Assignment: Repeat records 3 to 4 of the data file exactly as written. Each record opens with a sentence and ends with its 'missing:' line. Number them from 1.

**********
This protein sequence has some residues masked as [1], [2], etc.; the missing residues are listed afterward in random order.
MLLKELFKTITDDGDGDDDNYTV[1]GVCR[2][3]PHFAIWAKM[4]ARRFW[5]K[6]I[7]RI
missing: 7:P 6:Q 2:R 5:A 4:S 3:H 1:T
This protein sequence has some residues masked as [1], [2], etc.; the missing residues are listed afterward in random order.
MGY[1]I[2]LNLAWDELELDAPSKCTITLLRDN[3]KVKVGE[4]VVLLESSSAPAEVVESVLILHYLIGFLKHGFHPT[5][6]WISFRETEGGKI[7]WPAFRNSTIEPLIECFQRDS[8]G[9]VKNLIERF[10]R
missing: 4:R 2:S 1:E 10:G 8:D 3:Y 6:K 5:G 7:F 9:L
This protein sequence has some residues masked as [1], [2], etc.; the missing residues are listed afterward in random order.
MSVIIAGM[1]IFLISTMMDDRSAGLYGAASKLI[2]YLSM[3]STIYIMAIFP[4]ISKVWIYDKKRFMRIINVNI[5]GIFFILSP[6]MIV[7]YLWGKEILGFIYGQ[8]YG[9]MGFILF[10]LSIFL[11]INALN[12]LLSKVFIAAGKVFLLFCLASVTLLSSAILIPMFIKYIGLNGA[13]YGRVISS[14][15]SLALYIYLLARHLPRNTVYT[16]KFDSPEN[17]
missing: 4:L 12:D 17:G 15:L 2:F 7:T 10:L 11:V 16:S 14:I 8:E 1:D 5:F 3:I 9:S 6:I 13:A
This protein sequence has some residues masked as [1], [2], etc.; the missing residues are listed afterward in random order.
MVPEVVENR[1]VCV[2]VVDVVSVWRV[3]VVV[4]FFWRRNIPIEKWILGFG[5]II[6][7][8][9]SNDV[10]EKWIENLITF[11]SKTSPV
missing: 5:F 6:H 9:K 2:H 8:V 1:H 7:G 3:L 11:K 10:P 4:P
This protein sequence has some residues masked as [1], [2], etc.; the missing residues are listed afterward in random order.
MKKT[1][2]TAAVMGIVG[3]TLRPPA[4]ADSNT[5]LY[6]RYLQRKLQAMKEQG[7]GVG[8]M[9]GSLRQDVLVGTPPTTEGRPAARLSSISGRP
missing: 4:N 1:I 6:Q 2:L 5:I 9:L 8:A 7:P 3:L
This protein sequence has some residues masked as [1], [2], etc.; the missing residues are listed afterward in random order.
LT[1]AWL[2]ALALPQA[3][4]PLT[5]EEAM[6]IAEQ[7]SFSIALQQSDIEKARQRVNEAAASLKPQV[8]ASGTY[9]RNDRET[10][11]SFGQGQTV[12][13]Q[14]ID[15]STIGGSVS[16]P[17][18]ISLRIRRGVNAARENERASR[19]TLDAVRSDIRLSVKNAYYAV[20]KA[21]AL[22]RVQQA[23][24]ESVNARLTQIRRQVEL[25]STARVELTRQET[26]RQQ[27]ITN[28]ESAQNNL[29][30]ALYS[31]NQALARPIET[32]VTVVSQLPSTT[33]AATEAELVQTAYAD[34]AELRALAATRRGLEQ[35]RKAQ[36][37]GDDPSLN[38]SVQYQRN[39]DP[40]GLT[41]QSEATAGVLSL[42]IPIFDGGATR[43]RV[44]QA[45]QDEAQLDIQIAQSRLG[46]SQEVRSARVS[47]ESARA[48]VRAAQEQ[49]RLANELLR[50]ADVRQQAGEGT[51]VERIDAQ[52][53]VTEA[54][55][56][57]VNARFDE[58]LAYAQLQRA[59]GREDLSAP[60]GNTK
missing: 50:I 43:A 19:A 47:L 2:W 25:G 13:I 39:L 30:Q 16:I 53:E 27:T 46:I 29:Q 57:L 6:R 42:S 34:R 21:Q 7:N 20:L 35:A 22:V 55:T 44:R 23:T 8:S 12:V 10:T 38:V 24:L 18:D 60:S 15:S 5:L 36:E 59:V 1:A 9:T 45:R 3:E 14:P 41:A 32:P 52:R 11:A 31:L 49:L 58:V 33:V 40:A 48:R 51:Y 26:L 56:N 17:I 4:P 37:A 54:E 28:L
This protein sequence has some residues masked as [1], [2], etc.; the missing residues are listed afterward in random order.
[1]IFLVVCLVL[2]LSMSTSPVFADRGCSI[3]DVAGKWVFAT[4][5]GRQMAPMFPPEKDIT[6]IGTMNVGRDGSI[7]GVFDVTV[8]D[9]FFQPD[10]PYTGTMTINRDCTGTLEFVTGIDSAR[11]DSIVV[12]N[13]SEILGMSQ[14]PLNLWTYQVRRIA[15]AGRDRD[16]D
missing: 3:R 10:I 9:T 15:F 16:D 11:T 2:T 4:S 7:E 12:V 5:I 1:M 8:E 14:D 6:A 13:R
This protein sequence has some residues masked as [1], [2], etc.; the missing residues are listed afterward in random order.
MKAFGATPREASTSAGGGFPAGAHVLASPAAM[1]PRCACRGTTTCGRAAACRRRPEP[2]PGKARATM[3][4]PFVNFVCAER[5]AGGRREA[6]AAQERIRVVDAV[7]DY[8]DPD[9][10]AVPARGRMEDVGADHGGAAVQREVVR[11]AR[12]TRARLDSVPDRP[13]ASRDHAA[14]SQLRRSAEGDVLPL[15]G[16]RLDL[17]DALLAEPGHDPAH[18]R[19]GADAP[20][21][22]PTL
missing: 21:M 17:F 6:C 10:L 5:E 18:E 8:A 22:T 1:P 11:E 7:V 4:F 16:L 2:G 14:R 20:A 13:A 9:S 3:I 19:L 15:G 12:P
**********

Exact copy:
This protein sequence has some residues masked as [1], [2], etc.; the missing residues are listed afterward in random order.
MSVIIAGM[1]IFLISTMMDDRSAGLYGAASKLI[2]YLSM[3]STIYIMAIFP[4]ISKVWIYDKKRFMRIINVNI[5]GIFFILSP[6]MIV[7]YLWGKEILGFIYGQ[8]YG[9]MGFILF[10]LSIFL[11]INALN[12]LLSKVFIAAGKVFLLFCLASVTLLSSAILIPMFIKYIGLNGA[13]YGRVISS[14][15]SLALYIYLLARHLPRNTVYT[16]KFDSPEN[17]
missing: 4:L 12:D 17:G 15:L 2:F 7:T 10:L 11:V 16:S 14:I 8:E 1:D 5:F 3:I 9:S 6:I 13:A
This protein sequence has some residues masked as [1], [2], etc.; the missing residues are listed afterward in random order.
MVPEVVENR[1]VCV[2]VVDVVSVWRV[3]VVV[4]FFWRRNIPIEKWILGFG[5]II[6][7][8][9]SNDV[10]EKWIENLITF[11]SKTSPV
missing: 5:F 6:H 9:K 2:H 8:V 1:H 7:G 3:L 11:K 10:P 4:P